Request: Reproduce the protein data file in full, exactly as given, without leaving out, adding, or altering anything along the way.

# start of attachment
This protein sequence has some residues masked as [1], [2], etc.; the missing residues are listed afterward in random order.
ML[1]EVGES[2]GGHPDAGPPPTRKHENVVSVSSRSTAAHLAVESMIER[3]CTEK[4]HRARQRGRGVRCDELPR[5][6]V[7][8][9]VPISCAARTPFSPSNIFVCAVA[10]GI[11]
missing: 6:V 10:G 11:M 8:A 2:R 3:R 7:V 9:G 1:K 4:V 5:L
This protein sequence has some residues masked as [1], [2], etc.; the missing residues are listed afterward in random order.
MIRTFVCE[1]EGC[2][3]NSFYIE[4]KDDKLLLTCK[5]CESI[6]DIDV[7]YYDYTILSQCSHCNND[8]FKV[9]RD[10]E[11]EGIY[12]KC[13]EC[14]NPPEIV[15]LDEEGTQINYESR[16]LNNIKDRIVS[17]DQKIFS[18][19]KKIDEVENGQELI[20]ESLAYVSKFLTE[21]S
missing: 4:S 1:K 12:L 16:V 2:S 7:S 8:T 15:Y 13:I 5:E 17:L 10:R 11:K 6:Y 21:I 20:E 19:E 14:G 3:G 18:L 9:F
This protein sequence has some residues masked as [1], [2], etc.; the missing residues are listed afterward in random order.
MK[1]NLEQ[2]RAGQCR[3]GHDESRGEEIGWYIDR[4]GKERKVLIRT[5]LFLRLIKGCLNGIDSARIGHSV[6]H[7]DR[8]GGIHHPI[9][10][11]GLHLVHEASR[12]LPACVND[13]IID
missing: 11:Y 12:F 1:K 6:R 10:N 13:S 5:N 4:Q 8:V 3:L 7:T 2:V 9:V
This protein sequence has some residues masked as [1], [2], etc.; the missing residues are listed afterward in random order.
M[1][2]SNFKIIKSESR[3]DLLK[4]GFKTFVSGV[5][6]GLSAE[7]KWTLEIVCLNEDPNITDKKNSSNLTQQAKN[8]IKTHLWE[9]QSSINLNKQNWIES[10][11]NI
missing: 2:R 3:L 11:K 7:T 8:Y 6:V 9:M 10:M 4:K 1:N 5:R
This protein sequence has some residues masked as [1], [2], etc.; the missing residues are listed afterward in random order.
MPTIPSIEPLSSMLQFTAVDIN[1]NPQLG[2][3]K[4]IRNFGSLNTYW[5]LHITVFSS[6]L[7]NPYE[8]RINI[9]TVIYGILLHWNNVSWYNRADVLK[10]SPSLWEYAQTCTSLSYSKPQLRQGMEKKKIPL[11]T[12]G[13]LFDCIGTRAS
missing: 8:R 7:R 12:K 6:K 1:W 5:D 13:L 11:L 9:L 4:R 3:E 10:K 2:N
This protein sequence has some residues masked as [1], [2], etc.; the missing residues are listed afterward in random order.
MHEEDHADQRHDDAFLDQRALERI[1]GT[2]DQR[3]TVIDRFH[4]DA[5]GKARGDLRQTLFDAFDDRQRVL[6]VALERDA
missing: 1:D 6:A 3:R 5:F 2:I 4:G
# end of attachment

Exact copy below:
This protein sequence has some residues masked as [1], [2], etc.; the missing residues are listed afterward in random order.
ML[1]EVGES[2]GGHPDAGPPPTRKHENVVSVSSRSTAAHLAVESMIER[3]CTEK[4]HRARQRGRGVRCDELPR[5][6]V[7][8][9]VPISCAARTPFSPSNIFVCAVA[10]GI[11]
missing: 6:V 10:G 11:M 8:A 2:R 3:R 7:V 9:G 1:K 4:V 5:L
This protein sequence has some residues masked as [1], [2], etc.; the missing residues are listed afterward in random order.
MIRTFVCE[1]EGC[2][3]NSFYIE[4]KDDKLLLTCK[5]CESI[6]DIDV[7]YYDYTILSQCSHCNND[8]FKV[9]RD[10]E[11]EGIY[12]KC[13]EC[14]NPPEIV[15]LDEEGTQINYESR[16]LNNIKDRIVS[17]DQKIFS[18][19]KKIDEVENGQELI[20]ESLAYVSKFLTE[21]S
missing: 4:S 1:K 12:L 16:V 2:S 7:S 8:T 15:Y 13:I 5:E 17:L 10:R 11:K 6:Y 21:I 20:E 19:E 14:G 3:G 18:L 9:F
This protein sequence has some residues masked as [1], [2], etc.; the missing residues are listed afterward in random order.
MK[1]NLEQ[2]RAGQCR[3]GHDESRGEEIGWYIDR[4]GKERKVLIRT[5]LFLRLIKGCLNGIDSARIGHSV[6]H[7]DR[8]GGIHHPI[9][10][11]GLHLVHEASR[12]LPACVND[13]IID
missing: 11:Y 12:F 1:K 6:R 10:N 13:S 5:N 4:Q 8:V 3:L 7:T 2:V 9:V
This protein sequence has some residues masked as [1], [2], etc.; the missing residues are listed afterward in random order.
M[1][2]SNFKIIKSESR[3]DLLK[4]GFKTFVSGV[5][6]GLSAE[7]KWTLEIVCLNEDPNITDKKNSSNLTQQAKN[8]IKTHLWE[9]QSSINLNKQNWIES[10][11]NI
missing: 2:R 3:L 11:K 7:T 8:Y 6:V 9:M 10:M 4:K 1:N 5:R
This protein sequence has some residues masked as [1], [2], etc.; the missing residues are listed afterward in random order.
MPTIPSIEPLSSMLQFTAVDIN[1]NPQLG[2][3]K[4]IRNFGSLNTYW[5]LHITVFSS[6]L[7]NPYE[8]RINI[9]TVIYGILLHWNNVSWYNRADVLK[10]SPSLWEYAQTCTSLSYSKPQLRQGMEKKKIPL[11]T[12]G[13]LFDCIGTRAS
missing: 8:R 7:R 12:K 6:K 1:W 5:D 13:L 11:L 9:L 4:R 3:E 10:K 2:N
This protein sequence has some residues masked as [1], [2], etc.; the missing residues are listed afterward in random order.
MHEEDHADQRHDDAFLDQRALERI[1]GT[2]DQR[3]TVIDRFH[4]DA[5]GKARGDLRQTLFDAFDDRQRVL[6]VALERDA
missing: 1:D 6:A 3:R 5:F 2:I 4:G